Today is Norwich Pride and while I usually avoid big events, Pride is something I really wanted to do this year, almost to cement my new persona properly.
Oh and be proud.
I’m openly not straight (for clarifications purposes I’m attracted to men and woman and probably aliens but, when it comes to sex, I’m more into my same gender). I don’t know what that makes me, I call myself ‘bi’ but when aliens eventually show up that’s not going to work, is it? The point is I like people, intelligence is my biggest turn on and the world is not as rigid as it once was. Fluidity is becoming the norm in various places and a way of life.
A few years ago, the Parental Unit/BioUnit sat me down in a pub with a pint and told me: ‘I think your bisexuality’s a phase’.
Everyone else in my family is straight and if she declared it, so must it be. Because narcissism. I’ve been like this my entire life. I remember, being seven, and reading about homosexuality as a footnote next to a little girl who was normal (aka straight) staring dreeamily at a poster of a boy popstar.
I was that little girl (hell, Wil Wheaton was my first crush) but as I grew up, met people and saw what life really looks like, things became much clearer. I like men, I like women, I like people and that’s never going to change.
Two and a half decades of figuring out my sexuality … a phase? It’s really not.
So when I started writing many of my characters were dating members of the same genders. Some didn’t. There was Taras and Garrin, Daie and Jannah, Khalyn, Uma and Kavan (my favourite relationship of the lot), Elyn and Zoe (both of whom ‘swing every way possible’ in the most glorious and sacred of ways), There are also straight couples: Kali and Azrael, Kash and Esca, Zoe and Bry, James and Shai (though she is just like her aunt Elyn).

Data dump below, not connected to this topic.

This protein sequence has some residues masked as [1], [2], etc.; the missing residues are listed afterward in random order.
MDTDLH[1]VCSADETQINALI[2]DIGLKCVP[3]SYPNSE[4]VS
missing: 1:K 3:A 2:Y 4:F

Of all of them Natalie Cross, who you’ll meet in a Priestess novel, is the only one who acknowledges herself as openly bi (and a practicing witch to boot) because she’s always been that way. Her two mums taught her well, about life, and being yourself.
A while ago, someone told me they didn’t like the fact there were so many gay/bi characters in my books. This offended me deeply because of the person who said it and they are, I’m happy to say, no longer in my life. I’ve always been taught to write what you know and I’m a huge fan—and a cis-female bisexual disabled pagan—of diversity. So, duh, of course I’m going to write strong female characters, blind ones, disabled ones, mentally ill ones and ones who enjoy sex with whomever plugs the hole in their heart and soul.
Because, at the heart of it all, everyone wants to be loved, especially me.
I’ve spent my life starved of it and, really, the one thing I want is to be loved. Not because of pity, my guide-hound or money but because I’m smart, sometimes witty and a nice person. Uni is playing the role of my wingdog in ‘adopting’ a human though, despite being a retriever and given the outline of ‘female and single’, she’s not yet found me the right person. Last week she tried to adopt a married couple with a pram …
Yeah, maybe I need a human for this task.
The point is my writing is my life and it’s a form of wish-fulfilment, peril, adventures, love and suffering. All of it is part of the path and a part of me. Love me, love my dog, love my cats AND my books.
So today, with ribbons in my hair, I plan to celebrate, to be proud of who I am, what I’ve done and who I’ve become.
I’m Asha Bardon, I’m an author, I want to date a nice woman and enjoy my life with someone else. I want to write books and craft arcs, I want to explore new worlds and forgotten ones. Oh and I want to do it with someone else, someone I’ve not met yet, but whom I hope to soon.
And, for the first time in thirty-six years, I’m finally me.
Happy Pride everyone!